Devices according to the invention include, in addition to silver and a second metal, at least a third metal. In some embodiments, the devices can include a fourth, fifth, sixth, seventh and even eighth metal. However, devices including three, four or five metals are preferred, and devices including three or four metals are more preferred. Devices including a first, second and third metal are highly preferred. As used herein to describe metals useful in devices according to the invention, the term “third” is intended to include third, fourth, fifth, etc., i.e. any metals in addition to silver and copper.
The third metal can be any metal that forms an alloy with silver and the second metal, especially with silver and copper, and is preferably selected from gold, germanium, indium, palladium, platinum, tin, thorium and zinc. The amount of the third metal present is generally determined by the amounts of silver and copper present, which in turn, as mentioned above, are determined in part by the undesired biological and/or chemical entities known to be present in the liquid. More preferred metals are magnesium, aluminum and zinc. Zinc is highly preferred. When the third metal is zinc, generally the laminate includes at least about 20 weight percent zinc, preferably at least about 25 weight percent, more preferably at least about 30 weight percent, even more preferably at least about 30 weight percent, and still more preferably at least about 40 weight percent. The amount of zinc is generally about 50 weight percent or less, preferably about 45 weight percent or less. In one highly preferred embodiment of the invention, the laminate includes about 50 weight percent copper, about 40 weight percent zinc, and about 10 weight percent silver. In another highly preferred embodiment, the laminate includes about 50 weight percent copper, about 30 weight percent zinc and about 20 weight percent silver. The weights recited refer to the amounts of each metal in the laminate after heating. It is to be understood that when certain metals are heated above their sublimation temperature, some loss can occur and, as will be recognized by one skilled in the art, the loss should be considered when determining the quantity of metal to be applied in forming the laminate.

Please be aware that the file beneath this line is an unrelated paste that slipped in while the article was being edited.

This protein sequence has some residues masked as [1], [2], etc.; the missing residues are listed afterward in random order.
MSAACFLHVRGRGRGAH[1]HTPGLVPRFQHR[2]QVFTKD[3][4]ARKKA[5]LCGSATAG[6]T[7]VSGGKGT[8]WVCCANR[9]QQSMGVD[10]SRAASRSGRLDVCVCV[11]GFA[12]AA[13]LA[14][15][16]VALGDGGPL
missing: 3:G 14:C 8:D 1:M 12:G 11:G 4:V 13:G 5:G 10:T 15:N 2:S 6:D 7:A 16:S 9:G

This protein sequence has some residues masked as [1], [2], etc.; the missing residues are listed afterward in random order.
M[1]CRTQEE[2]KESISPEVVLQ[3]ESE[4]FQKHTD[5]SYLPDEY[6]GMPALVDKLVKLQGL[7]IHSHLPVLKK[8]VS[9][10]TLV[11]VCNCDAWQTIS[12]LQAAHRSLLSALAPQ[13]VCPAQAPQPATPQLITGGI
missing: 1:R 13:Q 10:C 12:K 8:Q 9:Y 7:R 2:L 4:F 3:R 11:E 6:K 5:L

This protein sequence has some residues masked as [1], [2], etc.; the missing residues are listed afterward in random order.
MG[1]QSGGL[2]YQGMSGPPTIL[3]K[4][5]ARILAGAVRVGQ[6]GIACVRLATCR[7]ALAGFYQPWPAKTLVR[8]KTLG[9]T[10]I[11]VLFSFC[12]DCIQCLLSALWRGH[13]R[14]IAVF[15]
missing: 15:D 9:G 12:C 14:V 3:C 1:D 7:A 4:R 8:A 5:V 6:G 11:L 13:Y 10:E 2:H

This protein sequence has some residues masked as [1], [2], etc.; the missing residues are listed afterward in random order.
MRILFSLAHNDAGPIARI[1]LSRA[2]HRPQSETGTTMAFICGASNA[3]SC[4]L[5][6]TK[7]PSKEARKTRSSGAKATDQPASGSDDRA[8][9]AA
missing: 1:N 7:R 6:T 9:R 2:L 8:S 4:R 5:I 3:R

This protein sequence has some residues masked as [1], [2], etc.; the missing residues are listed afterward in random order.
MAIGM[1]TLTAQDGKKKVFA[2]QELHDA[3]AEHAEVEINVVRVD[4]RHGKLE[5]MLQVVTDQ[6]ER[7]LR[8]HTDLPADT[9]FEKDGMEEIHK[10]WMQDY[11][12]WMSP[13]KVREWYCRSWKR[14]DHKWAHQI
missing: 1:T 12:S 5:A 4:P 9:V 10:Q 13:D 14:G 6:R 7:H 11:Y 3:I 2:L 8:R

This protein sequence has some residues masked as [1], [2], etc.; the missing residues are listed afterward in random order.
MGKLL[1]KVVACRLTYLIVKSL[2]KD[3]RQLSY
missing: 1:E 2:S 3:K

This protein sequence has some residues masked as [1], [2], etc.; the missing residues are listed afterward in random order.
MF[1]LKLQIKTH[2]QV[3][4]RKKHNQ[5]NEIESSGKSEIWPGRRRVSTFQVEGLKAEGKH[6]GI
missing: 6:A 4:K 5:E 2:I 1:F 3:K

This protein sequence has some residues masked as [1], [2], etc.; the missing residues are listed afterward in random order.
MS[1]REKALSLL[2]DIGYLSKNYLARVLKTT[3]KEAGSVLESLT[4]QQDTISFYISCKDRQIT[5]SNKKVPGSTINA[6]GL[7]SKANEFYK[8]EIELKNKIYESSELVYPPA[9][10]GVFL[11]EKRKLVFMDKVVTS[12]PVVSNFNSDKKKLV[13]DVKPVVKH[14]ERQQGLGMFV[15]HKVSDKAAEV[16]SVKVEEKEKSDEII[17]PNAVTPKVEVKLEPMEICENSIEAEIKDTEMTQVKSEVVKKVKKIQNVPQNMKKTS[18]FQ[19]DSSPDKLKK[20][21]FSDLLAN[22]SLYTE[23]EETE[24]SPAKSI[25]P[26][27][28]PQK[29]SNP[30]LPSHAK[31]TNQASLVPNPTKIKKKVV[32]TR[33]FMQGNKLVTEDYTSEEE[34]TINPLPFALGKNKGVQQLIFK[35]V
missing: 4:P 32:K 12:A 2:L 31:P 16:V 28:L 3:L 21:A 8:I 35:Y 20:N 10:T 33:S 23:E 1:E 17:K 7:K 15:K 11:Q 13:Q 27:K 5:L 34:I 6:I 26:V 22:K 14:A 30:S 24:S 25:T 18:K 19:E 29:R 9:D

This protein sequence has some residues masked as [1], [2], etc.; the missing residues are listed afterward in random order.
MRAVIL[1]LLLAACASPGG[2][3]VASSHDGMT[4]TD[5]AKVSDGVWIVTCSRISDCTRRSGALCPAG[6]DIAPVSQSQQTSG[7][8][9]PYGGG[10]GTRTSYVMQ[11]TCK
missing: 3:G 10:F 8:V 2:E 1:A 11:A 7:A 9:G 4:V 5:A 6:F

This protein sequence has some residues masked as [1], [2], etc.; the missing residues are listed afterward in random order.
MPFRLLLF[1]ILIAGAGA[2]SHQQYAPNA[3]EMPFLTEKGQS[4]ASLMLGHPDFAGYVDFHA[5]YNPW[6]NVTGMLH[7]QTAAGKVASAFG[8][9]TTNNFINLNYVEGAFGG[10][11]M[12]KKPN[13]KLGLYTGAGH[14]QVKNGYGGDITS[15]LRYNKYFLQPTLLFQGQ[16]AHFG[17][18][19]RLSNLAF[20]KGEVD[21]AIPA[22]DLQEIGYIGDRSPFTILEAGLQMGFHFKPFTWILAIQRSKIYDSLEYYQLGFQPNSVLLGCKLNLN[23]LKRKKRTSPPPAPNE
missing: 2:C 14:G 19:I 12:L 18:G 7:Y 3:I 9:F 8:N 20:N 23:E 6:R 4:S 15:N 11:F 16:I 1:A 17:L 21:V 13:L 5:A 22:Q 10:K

Other metals can be used with silver, preferably in combination with copper, in addition to or in place of zinc. For example, other metals useful in forming the laminates of the devices of the present invention include titanium and magnesium. However, it should be noted that magnesium is more volatile than silver and copper so that the amount of magnesium present in the laminate can be lower then the amount initially applied to a substrate. The amount of magnesium that is lost due to sublimation is generally less than about 10 weight percent, frequently less than about 5 weight percent, and can be minimized by avoiding heating the metals to an unnecessarily high temperature. Aluminum is also suitable for inclusion in the laminate, although its cost may be higher than that of other suitable metals. If desired, silicon can be included in the laminate. Although silicon is generally classified as a semiconductor, the term “metal” as used herein is intended to include silicon when used to refer to the laminate. Activated alumina can also be used in forming the laminate, and the term “metal” as used herein is intended to include activated alumina when used to refer to the laminate.
The devices and methods of the present invention can be used to treat any liquid, preferably an aqueous liquid, especially water. Preferably, for treatment using the devices and methods of the present invention, a liquid has an ionic impurity concentration of less than about 2000 mg/L, more preferably less than about 1500 mg/L. If necessary, prior to treatment using the devices and methods of the present invention, the ionic impurity concentration of a liquid can be reduced using conventional methods known to those skilled in the art.
The devices and methods of the present invention can be used in combination with other purification techniques, such as reverse osmosis. Preferably, a liquid purified by a device of the present invention is subjected to further purification, such as reverse osmosis, after having been contacted with the inventive device. It has been discovered that the use of the devices of the present invention to treat a liquid prior to subjecting the liquid to reverse osmosis reduces biological contamination of membranes used in subsequent filtration or reverse osmosis. The metal reticulated structure of the devices of the invention also reduces or removes chlorine present in chlorine-treated or contaminated water, reducing damage to membranes used in filtration or reverse osmosis. In addition to or in place of subsequent treatment, a liquid can be treated using one or more conventional treatment methods prior to subjecting the liquid to treatment using the devices and methods of the present invention. For example, the liquid may first be treated with a device such as the devices disclosed in U.S. Pat. No. 5,314,623, already incorporated herein by reference.